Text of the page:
Use this URL to cite or link to this record in EThOS:
Title: The study of DNA methylation anomalies in chronic lymphocytic leukaemia
Author: Roy, Noemi Bernadette Alice
ISNI:       0000 0004 2724 171X
Awarding Body: University of Oxford
Current Institution: University of Oxford
Date of Award: 2011
Availability of Full Text:
Access from EThOS:
Full text unavailable from EThOS. Restricted access.
Access from Institution:
Many haematological malignancies are associated with widespread alterations of the transcriptional and epigenetic programmes. Changes in DNA methylation provide the clearest example of epigenetic changes, but the mechanism(s) underlying such changes is unknown. To investigate this I studied DNA methylation across an ~80kb segment of the genome which is not known to be mutated in haematological malignancies. Methylation was perturbed in 35-100% of samples of DNA from individuals with a wide range of haematological malignancies but not in non-malignant haematological disorders. DNA methylation was comprehensively assessed by Southern blot analysis, classical bisulphite sequencing and using a newly developed capture bisulphite sequencing protocol. The results were also compared with analysis by MeDIP, an immunoprecipitation-based technique. These analyses provide methylation status at various levels including individual CpG resolution. This showed both gain and loss of methylation at CpG dinucleotides. Of interest, hypomethylation was most frequently seen in intergenic regions corresponding to transcription factor binding sites and areas of increased chromosome accessibility. These observations suggested that hypomethylation of the genome in haematological malignancies could arise from aberrantly expressed DNA binding proteins which, recruited to sequences in regions of open chromatin, would protect the underlying CpG dinucleotides from the methylation machinery. This, in turn, could lead to passive demethylation accumulating with increasing cell divisions. This hypothesis was tested with electrophoretic mobility shift assays using oligonucleotides representing the DNA underlying one such region. This showed that, compared to nuclear extracts from the lymphocytes of normal individuals, those from patients with CLL were enriched for a protein which binds to oligonucleotides containing the underlying sequence. Using a mass spectrometry approach, I identified a variety of proteins that may bind such regions and account for their passive demethylation in haematological malignancies.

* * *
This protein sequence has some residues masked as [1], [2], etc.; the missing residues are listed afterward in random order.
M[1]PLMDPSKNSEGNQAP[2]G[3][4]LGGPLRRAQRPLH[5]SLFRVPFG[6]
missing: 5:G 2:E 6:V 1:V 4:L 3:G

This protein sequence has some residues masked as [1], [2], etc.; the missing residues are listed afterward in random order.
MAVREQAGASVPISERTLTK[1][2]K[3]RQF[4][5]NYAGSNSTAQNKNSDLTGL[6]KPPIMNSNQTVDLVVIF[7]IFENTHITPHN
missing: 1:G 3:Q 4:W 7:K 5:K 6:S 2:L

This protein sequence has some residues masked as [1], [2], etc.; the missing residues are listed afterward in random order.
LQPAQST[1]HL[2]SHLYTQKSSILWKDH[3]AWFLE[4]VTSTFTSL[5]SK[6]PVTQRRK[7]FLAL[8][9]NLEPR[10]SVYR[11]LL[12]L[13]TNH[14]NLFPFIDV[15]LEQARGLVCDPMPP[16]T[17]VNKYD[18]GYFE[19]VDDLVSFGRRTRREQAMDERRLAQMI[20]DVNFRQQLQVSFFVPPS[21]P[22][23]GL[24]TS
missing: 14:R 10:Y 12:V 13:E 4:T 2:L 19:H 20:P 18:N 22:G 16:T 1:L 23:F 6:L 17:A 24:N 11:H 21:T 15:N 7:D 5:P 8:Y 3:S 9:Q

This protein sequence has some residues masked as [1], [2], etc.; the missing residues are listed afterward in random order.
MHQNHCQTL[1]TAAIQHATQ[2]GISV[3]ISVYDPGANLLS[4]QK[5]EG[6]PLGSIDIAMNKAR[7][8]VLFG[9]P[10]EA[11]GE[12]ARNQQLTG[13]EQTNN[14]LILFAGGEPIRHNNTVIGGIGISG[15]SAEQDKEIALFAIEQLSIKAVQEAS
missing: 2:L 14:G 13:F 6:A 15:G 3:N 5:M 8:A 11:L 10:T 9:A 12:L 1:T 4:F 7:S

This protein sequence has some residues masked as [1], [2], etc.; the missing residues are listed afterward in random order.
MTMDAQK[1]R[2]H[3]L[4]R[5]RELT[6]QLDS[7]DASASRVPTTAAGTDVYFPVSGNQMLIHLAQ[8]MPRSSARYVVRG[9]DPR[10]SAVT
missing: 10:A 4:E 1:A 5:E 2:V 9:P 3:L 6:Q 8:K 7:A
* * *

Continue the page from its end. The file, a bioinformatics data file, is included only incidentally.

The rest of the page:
Supervisor: Higgs, Doug ; Gibbons, Richard Sponsor: Wellcome Trust
Qualification Name: Thesis (Ph.D.) Qualification Level: Doctoral
EThOS ID:  DOI: Not available
Keywords: Molecular haematology ; epigenetics ; methylation ; chronic lymphocytic leukaemia ; malignancy